Closer home, we battle photoshopped pictures and monologues on what a blessing our government is for our country every day. Let’s look at the statistics that were thrown at us recently by our leaders and their advisors. Speaking at the Economic Survey 2016-2017, Chief Economic Advisor Arvind Subramanian said that 5.4 lakh new taxpayers have been added post demonitisation. Union Finance Minister Arun Jaitley said that 91 lakh taxpayers have been added since the same. Prime Minister Narendra Modi, during his Independence Day speech, said that the number of taxpayers added since demonitisation is 56 lakhs. So, who is giving you the correct figures and who is misrepresenting facts and why?

Taking on fake news

Pankaj Jain, founder of SM Hoax Slayer, a website that calls out fake news circulated in mainstream and social media, says that he started Hoax Slayer as he was annoyed at the barrage of false news he received on WhatsApp from friends and relatives. But he points out that it is fear that drives them to forward these messages. “Most people spread such stories to create fear or advance their propaganda, but don’t realise the consequences that misinformation leads to.”

“People are not open to any view other than their own. They are biased in their opinions and won't agree or accept the other side of a story,” says Jain. “It can get ugly as people are brainwashed into thinking there is only way to look at things, and becomes a problem when it incites violence or riots.”

A month and a half ago, West Bengal witnessed a spate of violence in Basirhat, North 24 Parganas district when communal tension rose over a Facebook post depicting a morphed image of the Prophet that was shared by a 17-year-old. Several people, including BJP Delhi spokesperson Nupur Sharma, later shared pictures showing burned down vehicles claiming it to be from Basirhat when it was, in fact, from the Gujarat riots in 2002.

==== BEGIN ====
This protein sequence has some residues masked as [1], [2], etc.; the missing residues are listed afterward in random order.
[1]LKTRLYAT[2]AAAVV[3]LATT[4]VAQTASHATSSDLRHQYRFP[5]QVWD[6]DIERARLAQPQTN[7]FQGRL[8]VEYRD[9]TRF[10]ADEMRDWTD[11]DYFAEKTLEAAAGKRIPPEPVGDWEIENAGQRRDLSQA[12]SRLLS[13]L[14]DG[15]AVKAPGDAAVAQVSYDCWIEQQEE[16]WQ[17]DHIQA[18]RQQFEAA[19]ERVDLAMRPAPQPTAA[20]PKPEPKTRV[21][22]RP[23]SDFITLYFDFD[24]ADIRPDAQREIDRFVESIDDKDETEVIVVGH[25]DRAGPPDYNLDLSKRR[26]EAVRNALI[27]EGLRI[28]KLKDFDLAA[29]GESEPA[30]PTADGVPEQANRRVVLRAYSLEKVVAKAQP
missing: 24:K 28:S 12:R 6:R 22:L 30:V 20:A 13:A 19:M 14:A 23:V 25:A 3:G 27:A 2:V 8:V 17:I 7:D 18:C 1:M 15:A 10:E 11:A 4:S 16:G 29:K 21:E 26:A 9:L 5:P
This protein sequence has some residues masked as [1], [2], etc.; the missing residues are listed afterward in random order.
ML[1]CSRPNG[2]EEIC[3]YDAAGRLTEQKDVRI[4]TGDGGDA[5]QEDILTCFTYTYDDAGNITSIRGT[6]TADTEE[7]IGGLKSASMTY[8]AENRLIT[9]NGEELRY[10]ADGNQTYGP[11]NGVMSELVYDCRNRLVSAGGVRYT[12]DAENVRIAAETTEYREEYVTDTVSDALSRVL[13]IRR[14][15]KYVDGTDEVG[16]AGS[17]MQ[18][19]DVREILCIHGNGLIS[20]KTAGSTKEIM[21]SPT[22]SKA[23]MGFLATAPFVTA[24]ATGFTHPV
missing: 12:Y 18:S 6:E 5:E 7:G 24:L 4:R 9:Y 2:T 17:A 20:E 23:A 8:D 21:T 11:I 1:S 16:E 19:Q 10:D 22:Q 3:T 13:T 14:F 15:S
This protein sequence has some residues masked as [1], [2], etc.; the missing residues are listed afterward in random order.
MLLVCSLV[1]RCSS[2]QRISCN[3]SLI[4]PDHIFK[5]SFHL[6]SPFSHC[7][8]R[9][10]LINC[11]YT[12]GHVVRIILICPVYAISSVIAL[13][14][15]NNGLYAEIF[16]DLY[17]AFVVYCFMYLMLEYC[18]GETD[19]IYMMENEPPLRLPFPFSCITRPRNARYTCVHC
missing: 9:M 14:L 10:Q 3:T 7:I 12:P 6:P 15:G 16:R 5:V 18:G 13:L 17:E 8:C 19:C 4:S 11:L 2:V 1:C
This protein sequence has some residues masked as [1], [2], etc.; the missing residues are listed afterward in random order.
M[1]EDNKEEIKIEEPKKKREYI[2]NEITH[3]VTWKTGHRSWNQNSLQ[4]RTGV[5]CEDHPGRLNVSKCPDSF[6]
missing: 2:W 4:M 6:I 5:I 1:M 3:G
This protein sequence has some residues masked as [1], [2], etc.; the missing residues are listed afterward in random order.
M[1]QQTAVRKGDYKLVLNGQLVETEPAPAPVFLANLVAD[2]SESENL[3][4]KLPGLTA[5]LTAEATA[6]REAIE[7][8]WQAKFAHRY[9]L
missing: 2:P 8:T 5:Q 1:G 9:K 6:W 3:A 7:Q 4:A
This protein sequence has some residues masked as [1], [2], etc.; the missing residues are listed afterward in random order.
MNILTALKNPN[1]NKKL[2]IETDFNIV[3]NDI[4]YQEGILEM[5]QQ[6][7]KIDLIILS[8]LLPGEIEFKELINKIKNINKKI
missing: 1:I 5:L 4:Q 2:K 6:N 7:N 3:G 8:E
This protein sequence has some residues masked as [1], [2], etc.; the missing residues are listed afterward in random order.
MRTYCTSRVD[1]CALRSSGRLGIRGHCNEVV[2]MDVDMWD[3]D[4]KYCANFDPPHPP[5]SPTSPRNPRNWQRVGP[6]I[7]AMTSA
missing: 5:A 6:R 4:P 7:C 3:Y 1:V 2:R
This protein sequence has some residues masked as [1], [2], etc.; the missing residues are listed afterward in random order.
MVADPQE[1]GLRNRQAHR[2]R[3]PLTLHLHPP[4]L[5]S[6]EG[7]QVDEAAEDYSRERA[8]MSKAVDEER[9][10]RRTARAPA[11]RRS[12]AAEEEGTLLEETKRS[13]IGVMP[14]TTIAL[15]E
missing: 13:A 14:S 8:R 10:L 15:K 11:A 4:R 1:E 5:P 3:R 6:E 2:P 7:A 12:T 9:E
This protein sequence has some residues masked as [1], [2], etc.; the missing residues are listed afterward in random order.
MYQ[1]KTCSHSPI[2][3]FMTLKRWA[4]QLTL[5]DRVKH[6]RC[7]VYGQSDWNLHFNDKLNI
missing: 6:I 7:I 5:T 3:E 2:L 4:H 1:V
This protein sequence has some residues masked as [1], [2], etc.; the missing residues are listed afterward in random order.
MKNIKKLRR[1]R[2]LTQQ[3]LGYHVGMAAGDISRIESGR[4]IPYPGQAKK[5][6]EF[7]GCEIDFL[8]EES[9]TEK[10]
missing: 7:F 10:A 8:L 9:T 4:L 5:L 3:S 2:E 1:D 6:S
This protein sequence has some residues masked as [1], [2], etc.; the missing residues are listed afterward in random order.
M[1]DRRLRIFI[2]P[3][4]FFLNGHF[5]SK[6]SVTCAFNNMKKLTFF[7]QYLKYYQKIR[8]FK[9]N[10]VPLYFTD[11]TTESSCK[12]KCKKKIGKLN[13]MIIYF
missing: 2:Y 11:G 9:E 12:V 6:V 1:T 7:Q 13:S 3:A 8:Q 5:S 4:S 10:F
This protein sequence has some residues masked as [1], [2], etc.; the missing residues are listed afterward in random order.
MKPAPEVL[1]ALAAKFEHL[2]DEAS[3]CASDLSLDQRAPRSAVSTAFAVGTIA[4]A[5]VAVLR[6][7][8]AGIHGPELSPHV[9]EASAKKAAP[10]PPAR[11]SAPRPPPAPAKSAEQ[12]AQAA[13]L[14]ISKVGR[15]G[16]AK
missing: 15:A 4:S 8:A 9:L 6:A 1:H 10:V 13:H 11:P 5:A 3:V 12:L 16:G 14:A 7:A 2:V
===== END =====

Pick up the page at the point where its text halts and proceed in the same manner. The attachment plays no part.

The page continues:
“Because of lower rates for mobile data, Internet is easily accessible and reaches everyone, even in rural areas,” says Pratik Sinha, co-founder of AltNews, another website that fights fake propaganda. “People who are not aware that the Internet has been available for almost 30 years tend to believe all the information bombarded on them through WhatsApp.” He cites the case of the Jharkhand lynchings in which a mob, after receiving WhatsApp forwards about child abductors in the area, had caught hold of a group of men, mistaking them to be kidnappers, and beat them to death.

AltNews describes itself as “an anti-propaganda site”. Similar to SM Hoax Slayer, it aims to expose fake news and social media accounts that spreads false propaganda. Thanks to these accounts, social media users have become more aware of the spread of such content and are quick to turn to these websites to verify whether the information given is legitimate or not. Both SM Hoax Slayer and AltNews agree that after the Rs 2,000 note was introduced and the news about the nano chip made rounds, people sat up and noticed how far the impact of spreading such rumours would go. Jain says that he receives almost 60-70 queries on a daily basis from people asking him to check on the authenticity of a news item or photo.

Apart from calling out fake stories, AltNews also brings out the process that goes into it. “Because we not only want to expose those who distribute such news, but also educate people on how to identify fake news,” says Sinha. The research that goes behind publishing each story also goes online. A YouTube tutorial on how to do a reverse image to identify when and where a particular photo is from also helps people do a simple check.

Sinha agrees that since he started AltNews in February 2017, the number of fake stories has definitely gone up. “It should be a community effort to stop such news from spreading.”

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Topics : #Media | #social media